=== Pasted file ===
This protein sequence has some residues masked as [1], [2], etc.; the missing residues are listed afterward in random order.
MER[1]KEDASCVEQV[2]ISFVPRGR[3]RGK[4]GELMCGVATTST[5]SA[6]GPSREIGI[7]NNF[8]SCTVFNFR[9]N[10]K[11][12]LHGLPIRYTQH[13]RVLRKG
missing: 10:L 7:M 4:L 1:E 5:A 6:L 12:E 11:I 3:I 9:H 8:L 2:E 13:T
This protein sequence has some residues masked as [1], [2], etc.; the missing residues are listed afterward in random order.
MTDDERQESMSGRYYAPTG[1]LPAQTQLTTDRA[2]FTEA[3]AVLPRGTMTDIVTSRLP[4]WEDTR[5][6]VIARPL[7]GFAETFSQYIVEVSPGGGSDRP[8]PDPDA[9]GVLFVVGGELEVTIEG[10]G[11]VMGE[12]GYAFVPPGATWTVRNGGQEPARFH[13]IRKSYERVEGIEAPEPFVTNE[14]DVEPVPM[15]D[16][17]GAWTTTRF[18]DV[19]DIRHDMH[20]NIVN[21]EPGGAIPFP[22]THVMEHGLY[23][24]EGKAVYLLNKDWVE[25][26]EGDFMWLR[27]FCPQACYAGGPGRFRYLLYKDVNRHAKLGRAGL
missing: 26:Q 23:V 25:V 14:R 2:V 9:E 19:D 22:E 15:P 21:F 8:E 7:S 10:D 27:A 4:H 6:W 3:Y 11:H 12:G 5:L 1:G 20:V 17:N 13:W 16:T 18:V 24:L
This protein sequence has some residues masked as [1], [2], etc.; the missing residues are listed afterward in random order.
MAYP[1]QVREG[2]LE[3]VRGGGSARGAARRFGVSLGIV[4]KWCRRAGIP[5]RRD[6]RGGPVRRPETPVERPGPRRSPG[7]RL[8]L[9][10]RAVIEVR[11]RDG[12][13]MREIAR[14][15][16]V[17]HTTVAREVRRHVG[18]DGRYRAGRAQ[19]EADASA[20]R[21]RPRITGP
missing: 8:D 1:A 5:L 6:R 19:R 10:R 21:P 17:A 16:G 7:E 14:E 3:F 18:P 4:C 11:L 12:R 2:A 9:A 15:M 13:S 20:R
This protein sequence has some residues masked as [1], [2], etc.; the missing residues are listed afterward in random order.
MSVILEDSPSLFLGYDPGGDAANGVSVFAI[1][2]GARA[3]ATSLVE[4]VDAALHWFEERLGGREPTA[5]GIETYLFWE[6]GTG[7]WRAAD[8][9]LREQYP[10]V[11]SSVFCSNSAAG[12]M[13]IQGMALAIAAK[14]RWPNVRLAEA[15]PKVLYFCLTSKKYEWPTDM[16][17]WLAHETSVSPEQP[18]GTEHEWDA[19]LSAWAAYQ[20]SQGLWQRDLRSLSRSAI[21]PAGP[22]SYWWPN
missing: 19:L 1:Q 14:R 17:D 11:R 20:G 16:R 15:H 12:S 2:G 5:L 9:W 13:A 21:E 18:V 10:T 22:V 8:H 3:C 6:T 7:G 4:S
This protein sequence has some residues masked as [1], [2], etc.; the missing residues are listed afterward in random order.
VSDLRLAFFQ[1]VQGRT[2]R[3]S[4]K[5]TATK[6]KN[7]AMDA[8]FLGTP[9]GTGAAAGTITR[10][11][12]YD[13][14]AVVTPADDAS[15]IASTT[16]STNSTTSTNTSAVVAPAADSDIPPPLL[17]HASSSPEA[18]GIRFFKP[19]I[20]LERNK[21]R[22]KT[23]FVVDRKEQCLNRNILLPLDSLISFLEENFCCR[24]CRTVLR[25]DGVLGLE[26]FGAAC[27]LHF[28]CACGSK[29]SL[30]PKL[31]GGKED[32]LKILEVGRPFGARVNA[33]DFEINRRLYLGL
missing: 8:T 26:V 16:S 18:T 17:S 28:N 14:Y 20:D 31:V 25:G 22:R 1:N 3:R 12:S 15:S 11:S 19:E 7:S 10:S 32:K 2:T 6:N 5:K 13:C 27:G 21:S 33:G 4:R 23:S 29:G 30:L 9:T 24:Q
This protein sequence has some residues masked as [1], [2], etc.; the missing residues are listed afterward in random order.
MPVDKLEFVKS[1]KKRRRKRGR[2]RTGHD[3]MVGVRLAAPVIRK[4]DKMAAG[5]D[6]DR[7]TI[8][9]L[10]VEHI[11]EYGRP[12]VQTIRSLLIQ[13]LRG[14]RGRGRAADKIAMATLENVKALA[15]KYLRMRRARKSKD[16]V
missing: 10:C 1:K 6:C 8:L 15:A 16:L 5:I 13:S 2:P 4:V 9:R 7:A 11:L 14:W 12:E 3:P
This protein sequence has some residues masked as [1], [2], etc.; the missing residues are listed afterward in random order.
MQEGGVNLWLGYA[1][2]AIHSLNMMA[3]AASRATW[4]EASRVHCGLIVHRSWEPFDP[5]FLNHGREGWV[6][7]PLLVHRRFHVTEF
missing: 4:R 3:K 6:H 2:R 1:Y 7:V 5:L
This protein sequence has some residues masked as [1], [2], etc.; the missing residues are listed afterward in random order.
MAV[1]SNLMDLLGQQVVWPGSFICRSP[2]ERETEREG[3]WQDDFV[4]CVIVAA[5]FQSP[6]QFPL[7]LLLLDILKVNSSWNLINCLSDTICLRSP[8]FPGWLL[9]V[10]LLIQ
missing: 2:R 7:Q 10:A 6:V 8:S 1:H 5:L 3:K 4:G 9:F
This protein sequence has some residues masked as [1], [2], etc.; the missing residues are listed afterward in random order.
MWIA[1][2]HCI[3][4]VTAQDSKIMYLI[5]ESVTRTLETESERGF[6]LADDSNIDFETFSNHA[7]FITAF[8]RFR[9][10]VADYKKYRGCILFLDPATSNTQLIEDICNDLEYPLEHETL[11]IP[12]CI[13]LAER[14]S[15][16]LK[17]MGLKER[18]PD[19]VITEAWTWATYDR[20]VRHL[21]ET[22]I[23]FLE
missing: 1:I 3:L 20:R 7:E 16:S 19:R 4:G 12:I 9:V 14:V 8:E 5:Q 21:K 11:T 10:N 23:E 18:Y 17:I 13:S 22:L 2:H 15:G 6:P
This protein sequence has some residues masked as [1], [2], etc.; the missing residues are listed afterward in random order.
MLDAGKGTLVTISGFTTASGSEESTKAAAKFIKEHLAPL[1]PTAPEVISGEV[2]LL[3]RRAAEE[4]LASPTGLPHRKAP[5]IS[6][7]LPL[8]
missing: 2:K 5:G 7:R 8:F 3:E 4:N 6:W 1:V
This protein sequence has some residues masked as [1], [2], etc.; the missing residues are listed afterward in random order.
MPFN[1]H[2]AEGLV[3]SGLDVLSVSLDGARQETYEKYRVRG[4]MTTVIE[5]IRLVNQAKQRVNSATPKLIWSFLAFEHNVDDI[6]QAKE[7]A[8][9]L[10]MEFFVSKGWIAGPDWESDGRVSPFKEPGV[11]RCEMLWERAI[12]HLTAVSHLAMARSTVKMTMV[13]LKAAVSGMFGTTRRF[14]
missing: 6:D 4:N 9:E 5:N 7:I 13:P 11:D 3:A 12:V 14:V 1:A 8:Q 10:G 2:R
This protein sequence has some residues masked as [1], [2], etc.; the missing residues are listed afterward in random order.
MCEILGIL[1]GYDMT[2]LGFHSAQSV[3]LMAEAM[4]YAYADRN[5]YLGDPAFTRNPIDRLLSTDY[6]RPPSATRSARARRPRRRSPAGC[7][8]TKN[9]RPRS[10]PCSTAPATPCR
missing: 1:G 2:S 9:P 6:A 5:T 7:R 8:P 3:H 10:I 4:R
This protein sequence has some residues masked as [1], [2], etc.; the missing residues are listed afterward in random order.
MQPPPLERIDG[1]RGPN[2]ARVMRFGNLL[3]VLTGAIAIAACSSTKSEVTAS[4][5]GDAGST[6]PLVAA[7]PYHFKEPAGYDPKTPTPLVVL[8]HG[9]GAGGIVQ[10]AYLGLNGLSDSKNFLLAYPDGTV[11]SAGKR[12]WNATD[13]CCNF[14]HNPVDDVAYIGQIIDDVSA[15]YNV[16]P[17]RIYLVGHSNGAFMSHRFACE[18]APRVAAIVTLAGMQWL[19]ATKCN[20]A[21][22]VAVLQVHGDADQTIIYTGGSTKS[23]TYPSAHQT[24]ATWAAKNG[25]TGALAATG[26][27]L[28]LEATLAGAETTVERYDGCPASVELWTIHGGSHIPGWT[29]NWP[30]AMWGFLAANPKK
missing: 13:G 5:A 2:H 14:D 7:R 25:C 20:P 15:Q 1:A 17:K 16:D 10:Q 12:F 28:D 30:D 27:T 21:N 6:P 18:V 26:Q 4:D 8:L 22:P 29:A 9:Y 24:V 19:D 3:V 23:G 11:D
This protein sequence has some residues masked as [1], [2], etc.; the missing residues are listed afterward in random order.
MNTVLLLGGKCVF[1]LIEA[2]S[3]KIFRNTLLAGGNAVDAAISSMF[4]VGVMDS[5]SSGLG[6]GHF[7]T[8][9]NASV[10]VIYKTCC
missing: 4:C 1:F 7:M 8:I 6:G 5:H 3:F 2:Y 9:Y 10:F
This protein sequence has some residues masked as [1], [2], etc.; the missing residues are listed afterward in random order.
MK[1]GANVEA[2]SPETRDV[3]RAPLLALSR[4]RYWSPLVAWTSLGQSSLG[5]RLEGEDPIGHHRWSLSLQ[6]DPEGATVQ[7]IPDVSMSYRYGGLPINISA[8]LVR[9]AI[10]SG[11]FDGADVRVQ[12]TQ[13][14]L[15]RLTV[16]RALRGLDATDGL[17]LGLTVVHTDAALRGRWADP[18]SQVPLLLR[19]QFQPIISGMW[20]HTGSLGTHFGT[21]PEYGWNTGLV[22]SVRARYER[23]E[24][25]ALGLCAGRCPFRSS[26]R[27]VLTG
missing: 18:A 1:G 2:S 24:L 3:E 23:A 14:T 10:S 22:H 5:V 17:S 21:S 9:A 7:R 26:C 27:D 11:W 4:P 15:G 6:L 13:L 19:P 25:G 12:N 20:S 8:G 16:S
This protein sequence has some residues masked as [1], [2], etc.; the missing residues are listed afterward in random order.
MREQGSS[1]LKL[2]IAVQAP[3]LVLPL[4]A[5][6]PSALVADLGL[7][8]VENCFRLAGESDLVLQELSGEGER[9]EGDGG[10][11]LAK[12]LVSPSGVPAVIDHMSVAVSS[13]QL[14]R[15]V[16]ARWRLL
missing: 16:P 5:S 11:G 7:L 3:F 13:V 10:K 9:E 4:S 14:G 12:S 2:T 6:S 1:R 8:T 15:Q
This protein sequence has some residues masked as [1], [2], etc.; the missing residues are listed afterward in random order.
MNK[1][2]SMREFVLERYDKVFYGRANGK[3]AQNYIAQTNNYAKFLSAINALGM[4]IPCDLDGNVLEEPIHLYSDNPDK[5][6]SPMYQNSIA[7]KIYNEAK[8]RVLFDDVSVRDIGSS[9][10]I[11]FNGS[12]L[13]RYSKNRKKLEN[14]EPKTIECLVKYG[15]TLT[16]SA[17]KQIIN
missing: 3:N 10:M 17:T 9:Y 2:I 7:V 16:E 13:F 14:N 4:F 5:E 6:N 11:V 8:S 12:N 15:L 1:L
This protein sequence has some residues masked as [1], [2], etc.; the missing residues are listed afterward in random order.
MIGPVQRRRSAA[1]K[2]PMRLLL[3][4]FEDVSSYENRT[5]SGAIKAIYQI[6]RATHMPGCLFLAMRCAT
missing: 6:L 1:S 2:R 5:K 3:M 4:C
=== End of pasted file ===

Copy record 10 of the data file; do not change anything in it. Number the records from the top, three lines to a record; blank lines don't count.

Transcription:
This protein sequence has some residues masked as [1], [2], etc.; the missing residues are listed afterward in random order.
MLDAGKGTLVTISGFTTASGSEESTKAAAKFIKEHLAPL[1]PTAPEVISGEV[2]LL[3]RRAAEE[4]LASPTGLPHRKAP[5]IS[6][7]LPL[8]
missing: 2:K 5:G 7:R 8:F 3:E 4:N 6:W 1:V